Diabetes is a leading cause of blindness in the nation, and can lead to serious eye conditions and even permanent vision loss. Diabetic eye disease consists of group of eye conditions including diabetic retinopathy (DR), diabetic macular edema (DME), cataract and glaucoma.
- Adults diagnosed with diabetes are 2-5 times more likely to develop cataracts.
- Your risk of glaucoma is nearly doubled with diabetes.
- Tractional retinal detachment is a serious complication that can occur in those with diabetes and can cause permanent blindness.
- Diabetic retinopathy is the most common diabetic eye disease and is estimated to affect 28.5% of diabetic people in the U.S. The disease damages the retina, neural tissue in the back of the eye responsible for processing images, as a result of inadequate blood supply of oxygen to the blood vessels.
- Diabetic macular edema is a consequence of DR and results in the swelling of the macula, a very sensitive area of the retina which is responsible for fine vision.
- Patients with diabetic eye complications are at increased risk of cardiovascular disease. Thus their physicians should follow persons with type 2 diabetes and more severe stages of DR more closely.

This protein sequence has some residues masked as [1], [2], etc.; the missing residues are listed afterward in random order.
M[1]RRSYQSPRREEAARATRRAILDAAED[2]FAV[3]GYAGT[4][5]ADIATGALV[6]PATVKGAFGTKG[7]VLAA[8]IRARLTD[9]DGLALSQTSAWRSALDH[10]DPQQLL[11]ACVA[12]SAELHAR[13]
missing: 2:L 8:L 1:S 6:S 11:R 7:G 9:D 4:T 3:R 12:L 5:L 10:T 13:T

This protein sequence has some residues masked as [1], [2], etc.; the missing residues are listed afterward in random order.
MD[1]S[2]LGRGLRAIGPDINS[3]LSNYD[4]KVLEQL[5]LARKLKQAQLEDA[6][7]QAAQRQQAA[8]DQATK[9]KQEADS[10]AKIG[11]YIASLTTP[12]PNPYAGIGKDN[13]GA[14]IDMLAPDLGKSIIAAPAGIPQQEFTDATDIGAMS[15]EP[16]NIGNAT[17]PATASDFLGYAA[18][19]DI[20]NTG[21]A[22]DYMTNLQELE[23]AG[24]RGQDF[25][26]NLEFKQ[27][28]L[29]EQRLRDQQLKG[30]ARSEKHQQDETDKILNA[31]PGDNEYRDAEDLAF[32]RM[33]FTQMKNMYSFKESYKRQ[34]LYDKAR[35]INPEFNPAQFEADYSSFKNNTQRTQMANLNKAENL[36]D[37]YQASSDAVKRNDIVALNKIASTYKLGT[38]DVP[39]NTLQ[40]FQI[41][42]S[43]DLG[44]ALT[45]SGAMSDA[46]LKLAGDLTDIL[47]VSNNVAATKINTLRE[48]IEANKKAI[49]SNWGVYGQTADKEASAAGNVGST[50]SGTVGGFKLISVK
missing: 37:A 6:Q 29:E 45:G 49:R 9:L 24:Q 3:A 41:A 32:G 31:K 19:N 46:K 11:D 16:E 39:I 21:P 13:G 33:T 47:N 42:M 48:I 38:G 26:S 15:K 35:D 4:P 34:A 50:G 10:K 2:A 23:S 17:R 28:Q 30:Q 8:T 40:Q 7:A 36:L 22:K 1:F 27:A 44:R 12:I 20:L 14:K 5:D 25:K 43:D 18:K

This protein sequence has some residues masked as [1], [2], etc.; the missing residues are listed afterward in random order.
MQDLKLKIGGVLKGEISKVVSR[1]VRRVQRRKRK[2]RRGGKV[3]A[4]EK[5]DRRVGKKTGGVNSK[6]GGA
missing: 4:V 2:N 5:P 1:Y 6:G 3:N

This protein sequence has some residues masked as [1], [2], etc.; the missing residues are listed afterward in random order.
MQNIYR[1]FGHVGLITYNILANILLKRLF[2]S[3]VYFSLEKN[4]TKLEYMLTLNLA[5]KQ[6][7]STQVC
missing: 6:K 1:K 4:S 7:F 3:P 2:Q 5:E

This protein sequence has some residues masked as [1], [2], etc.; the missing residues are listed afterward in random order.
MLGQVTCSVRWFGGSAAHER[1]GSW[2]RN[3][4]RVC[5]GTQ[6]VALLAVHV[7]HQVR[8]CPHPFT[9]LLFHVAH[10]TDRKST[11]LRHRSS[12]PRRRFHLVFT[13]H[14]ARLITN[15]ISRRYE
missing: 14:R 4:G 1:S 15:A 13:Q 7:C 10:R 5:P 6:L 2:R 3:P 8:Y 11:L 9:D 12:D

Signs of diabetic retinopathy can include
- Blurred vision
- Spots or strings floating in your vision
- Poor night vision
- Black areas in your vision
- Vision loss
Vision loss from diabetes can be preventable. Please visit your eye care professional today
Schedule an Appointment at USC Roski Eye Institute Today
The exceptional eye doctors at USC Roski Eye Institute are experts at diagnosing and treating a wide variety of eye conditions, including diabetic retinopathy. To receive a comprehensive eye exam and ensure that your vision is protected from diabetes-related conditions, please complete our online contact form or call 323-442-6335 today!
To learn more about the health services at the USC Roski Eye Institute or to support the Institute with a tax-deductible gift, please contact Rebecca Melville, senior director of development, via email at Rebecca.Melville@med.usc.edu or by calling USC Roski Eye Institute.
- Chang, AC, Fox TP, Wang S, Wu AY. Relationship between obstructive sleep apnea and the presence and severity of diabetic retinopathy. Retina, 2017, P1-10.
- Xie J, et al. JAMA Ophthalmol. Association of Diabetic Macular Edema and Proliferative Diabetic Retinopathy with
- Cardiovascular Disease: A systematic Review and Meta-analysis. 2017 Jun 1;135(6):586-593.
By Debbie Mitra